Sihanoukville, the main seaside town of Cambodia, doesn’t have very nice beaches (except for Otres beach that we liked) or great atmosphere. But from Sihanoukville you can get to the nearby islands that are not yet too affected by civilization. We only visited Koh Rong, although there are several other interesting islands — well, maybe we’ll go there next time.
Koh Rong is considered the most developed Cambodian island, but it is not really that developed. There are no roads (and no transport), the electricity works a few hours a day, and there are no big hotels — only guesthouses and bungalows. There are 28 beaches on Koh Rong, but only one of them has some kind of infrastructure — the others have one or two guesthouses at most.
You can get from Sihanoukville to Koh Rong on a speed boat, it takes about an hour. Honestly, this boat is one of the most painful forms of transport in the world. It sways very strongly on the waves, and because of the strong spray they close all the windows — so there isn’t enough fresh air inside. There seems to be another option — a slower boat that takes 3 to 4 hours to get to the island — but we’re not sure that this boat brings less suffering. Anyway, Koh Rong is worth the trip. We managed to swim back and forth two times: once by ourselves, a month later — with Natasha’s brother Dima and our new friends from Germany: Sebastian, Anne and Hannes. We met all of them in Ho Chi Minh city and then traveled together for almost a month in Cambodia.
The ship docks to the main pier on the island — the most developed beach Koh Rong is located here. There are many colorful boats near the pier.
To the left of the pier is the local village; to the right, until the end of the beach, various guesthouses and restaurants are located. The housing and food is cheaper in the village than in other places: you can eat a noodle soup for a dollar, and drink a coffee for 50 cents. A fruit shop at the beginning of the local village is one of the most popular places on the beach, where a beautiful woman makes shakes and fruit salads all day long. Sometimes her husband replaces her, but he is not that professional.
You can rent a bed in a dorm for 6 dollars, a simple room for 10 dollars and a separate bungalow for 20-60 dollars. The further from the pier, the more expensive is the accommodation.
It’s mainly backpackers who go to Koh Rong, so in the evening there are parties, cocktails and loud music. So it’s not a good idea to live right near the pier (unless you plan to join the partying). The first time on Koh Rong we lived right near the pier, and we suffered a little from the loud music.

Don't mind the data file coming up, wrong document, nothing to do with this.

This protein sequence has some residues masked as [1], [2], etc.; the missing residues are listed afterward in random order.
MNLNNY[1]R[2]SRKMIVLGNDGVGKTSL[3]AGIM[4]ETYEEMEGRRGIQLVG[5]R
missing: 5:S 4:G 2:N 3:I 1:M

The second time we lived at the furthest point of the main beach, and it was great.
Sebastian, Anne and Hannes — our German friends — lived in bungalows located high in the trees (and they were terrorized by monkeys).
But our first bungalow had one distinct advantage: a black cat and three black kittens lived there.
At night they were catching rats quite noisily — there are a lot of rats on the island, as well as other living creatures: we got acquainted with the giant insects (thank you, mosquito net!), lizards, dogs and even monkeys who stole things from the balconies of high bungalows.
During the second visit to Koh Rong geese lived with us — they bathed in a basin of water where people washed away the sand from their feet.
Also, buffaloes live on the island.
During sunset the sun is not visible on the main beach of the island, unlike in Sihanoukville — but the light is still very beautiful.
People at the sunset — Natasha and Dima.
Dima and Anne.
Anne, Natasha, Dima and Sebastian.
Although you can’t see the sun at the sunset on the main beach, you can meet the dawn. Andrei took photos of three sunrises.
Andrei met the second sunrise with Dima, Hannes, Anne and Sebastian. Natasha slept through all of the sunrises.
Andrew also wasn’t lazy to get up at three in the morning and do some night shooting.
The main problem at Koh Rong and probably at any other Asian beach is garbage. Here and there are bunches of garbage, bottles, some old shoes, and no one really cares about it. Young backpackers that come here don’t improve the situation with all the drinking (yes, we are grumpy old people), but the locals don’t really care about the purity of the island either: while the main beach is usually clean, but the local village is very dirty.
Some more sad news: people say that the island was bought by a Chinese company which plans to build luxurious hotels and make some golf courses (seriously, golf?!) Now all is quiet, but it is sad that this island may soon become very different.
But for now Koh Rong is a small secluded world where you can escape from everything. Internet on the island almost never works, and at some point you just stop trying to check the mail; and then even charging the phone becomes unnecessary. You also forget about the hot water (that is rare in all parts of Cambodia). There isn’t much to do in Koh Rong except for sleeping, lying in a hammock and walking from one beach to another; but in the end it is very, very difficult to leave Koh Rong.
We also don’t want to stop writing about Koh Rong (besides, we have too many great photos), so in the next post we will show some more remote beaches of the island. It’s very beautiful there, we promise.